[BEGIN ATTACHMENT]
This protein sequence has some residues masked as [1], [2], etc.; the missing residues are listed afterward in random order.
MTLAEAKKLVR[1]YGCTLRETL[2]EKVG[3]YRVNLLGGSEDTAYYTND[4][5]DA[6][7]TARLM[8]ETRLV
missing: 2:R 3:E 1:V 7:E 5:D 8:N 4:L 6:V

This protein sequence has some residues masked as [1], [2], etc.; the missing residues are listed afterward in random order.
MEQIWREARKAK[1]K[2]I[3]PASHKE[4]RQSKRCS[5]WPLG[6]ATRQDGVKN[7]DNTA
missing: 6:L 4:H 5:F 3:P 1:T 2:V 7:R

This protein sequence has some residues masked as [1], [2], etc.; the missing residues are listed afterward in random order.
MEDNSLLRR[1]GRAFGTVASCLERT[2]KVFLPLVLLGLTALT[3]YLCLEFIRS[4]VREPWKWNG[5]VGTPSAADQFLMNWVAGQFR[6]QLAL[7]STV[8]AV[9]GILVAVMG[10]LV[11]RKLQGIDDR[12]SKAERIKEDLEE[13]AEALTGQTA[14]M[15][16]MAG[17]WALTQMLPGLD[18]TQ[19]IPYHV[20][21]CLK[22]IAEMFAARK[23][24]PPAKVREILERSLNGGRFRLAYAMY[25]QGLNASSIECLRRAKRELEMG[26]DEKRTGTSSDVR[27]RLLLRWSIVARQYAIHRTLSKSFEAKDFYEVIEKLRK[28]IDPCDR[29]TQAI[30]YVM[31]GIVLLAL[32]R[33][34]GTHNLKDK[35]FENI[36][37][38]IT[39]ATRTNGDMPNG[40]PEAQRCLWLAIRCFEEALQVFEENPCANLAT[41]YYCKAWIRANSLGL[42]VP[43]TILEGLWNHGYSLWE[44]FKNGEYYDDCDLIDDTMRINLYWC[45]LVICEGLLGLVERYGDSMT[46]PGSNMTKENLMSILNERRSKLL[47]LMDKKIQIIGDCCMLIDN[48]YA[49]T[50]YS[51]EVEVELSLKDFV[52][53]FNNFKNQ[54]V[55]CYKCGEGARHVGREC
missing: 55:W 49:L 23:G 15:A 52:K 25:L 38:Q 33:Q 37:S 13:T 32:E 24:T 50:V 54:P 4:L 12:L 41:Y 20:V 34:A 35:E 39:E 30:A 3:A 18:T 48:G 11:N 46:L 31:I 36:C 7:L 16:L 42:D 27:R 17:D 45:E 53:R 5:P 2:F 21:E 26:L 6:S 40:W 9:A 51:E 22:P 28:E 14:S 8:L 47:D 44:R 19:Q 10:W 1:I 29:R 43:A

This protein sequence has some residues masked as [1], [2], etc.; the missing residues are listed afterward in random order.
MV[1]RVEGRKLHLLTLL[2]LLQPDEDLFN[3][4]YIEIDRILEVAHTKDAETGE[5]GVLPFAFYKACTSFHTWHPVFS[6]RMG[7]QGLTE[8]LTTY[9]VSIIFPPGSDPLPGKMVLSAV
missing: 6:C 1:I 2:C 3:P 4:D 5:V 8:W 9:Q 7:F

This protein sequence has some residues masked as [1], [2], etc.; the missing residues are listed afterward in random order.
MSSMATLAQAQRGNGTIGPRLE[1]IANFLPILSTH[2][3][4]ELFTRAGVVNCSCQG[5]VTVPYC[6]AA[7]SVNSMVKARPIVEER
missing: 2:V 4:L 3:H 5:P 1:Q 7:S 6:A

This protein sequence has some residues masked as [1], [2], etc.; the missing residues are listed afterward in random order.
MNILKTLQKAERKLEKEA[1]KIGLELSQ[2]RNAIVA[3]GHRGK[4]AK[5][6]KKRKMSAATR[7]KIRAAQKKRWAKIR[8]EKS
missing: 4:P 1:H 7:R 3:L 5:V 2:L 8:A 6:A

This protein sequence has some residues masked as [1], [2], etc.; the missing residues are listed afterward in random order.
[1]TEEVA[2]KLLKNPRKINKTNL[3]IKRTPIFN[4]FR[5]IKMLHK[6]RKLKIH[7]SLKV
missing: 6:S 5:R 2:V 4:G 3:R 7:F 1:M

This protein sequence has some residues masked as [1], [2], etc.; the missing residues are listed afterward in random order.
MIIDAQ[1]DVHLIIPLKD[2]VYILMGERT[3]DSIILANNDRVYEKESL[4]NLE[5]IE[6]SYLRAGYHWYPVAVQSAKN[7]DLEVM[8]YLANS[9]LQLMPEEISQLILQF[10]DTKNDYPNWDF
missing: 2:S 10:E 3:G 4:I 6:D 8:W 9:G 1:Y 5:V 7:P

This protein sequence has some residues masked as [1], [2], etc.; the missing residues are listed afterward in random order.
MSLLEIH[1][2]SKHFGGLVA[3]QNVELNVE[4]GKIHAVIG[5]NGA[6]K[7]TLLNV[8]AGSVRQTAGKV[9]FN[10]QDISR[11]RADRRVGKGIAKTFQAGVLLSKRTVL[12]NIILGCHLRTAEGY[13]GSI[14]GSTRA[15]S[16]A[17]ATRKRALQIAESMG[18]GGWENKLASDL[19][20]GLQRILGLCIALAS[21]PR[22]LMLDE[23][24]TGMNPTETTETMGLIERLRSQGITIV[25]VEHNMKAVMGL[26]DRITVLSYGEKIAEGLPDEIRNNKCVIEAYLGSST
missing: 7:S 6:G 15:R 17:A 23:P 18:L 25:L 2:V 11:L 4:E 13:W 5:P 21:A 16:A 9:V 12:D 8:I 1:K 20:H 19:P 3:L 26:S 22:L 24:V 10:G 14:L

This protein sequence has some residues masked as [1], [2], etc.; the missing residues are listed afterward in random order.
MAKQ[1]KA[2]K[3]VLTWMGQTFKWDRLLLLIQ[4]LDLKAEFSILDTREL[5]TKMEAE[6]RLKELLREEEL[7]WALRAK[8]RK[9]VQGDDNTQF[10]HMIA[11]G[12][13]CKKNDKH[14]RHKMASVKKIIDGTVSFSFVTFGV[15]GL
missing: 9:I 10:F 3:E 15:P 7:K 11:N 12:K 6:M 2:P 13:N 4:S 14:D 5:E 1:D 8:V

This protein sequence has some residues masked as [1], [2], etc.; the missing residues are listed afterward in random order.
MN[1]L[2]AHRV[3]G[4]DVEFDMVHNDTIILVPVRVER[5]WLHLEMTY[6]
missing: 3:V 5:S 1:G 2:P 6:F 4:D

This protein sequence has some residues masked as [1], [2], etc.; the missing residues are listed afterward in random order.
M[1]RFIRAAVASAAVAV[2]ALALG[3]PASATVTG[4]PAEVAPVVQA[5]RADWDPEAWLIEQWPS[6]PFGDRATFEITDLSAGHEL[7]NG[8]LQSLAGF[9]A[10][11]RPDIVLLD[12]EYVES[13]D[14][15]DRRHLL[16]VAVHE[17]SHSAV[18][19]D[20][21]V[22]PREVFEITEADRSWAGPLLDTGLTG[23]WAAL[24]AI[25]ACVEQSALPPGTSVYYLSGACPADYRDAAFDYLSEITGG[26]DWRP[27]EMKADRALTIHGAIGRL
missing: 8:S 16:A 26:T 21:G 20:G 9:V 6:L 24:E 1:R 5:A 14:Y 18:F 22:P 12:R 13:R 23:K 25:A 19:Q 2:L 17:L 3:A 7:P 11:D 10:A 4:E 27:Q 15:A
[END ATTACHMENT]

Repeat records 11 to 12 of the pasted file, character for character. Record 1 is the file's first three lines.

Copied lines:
This protein sequence has some residues masked as [1], [2], etc.; the missing residues are listed afterward in random order.
MN[1]L[2]AHRV[3]G[4]DVEFDMVHNDTIILVPVRVER[5]WLHLEMTY[6]
missing: 3:V 5:S 1:G 2:P 6:F 4:D

This protein sequence has some residues masked as [1], [2], etc.; the missing residues are listed afterward in random order.
M[1]RFIRAAVASAAVAV[2]ALALG[3]PASATVTG[4]PAEVAPVVQA[5]RADWDPEAWLIEQWPS[6]PFGDRATFEITDLSAGHEL[7]NG[8]LQSLAGF[9]A[10][11]RPDIVLLD[12]EYVES[13]D[14][15]DRRHLL[16]VAVHE[17]SHSAV[18][19]D[20][21]V[22]PREVFEITEADRSWAGPLLDTGLTG[23]WAAL[24]AI[25]ACVEQSALPPGTSVYYLSGACPADYRDAAFDYLSEITGG[26]DWRP[27]EMKADRALTIHGAIGRL
missing: 8:S 16:A 26:T 21:G 20:G 9:V 6:L 24:E 1:R 5:A 14:Y 18:F 22:P 12:R 13:R 23:K 25:A 19:Q 2:L 17:L 3:A 7:P 11:D 10:A 4:E 27:Q 15:A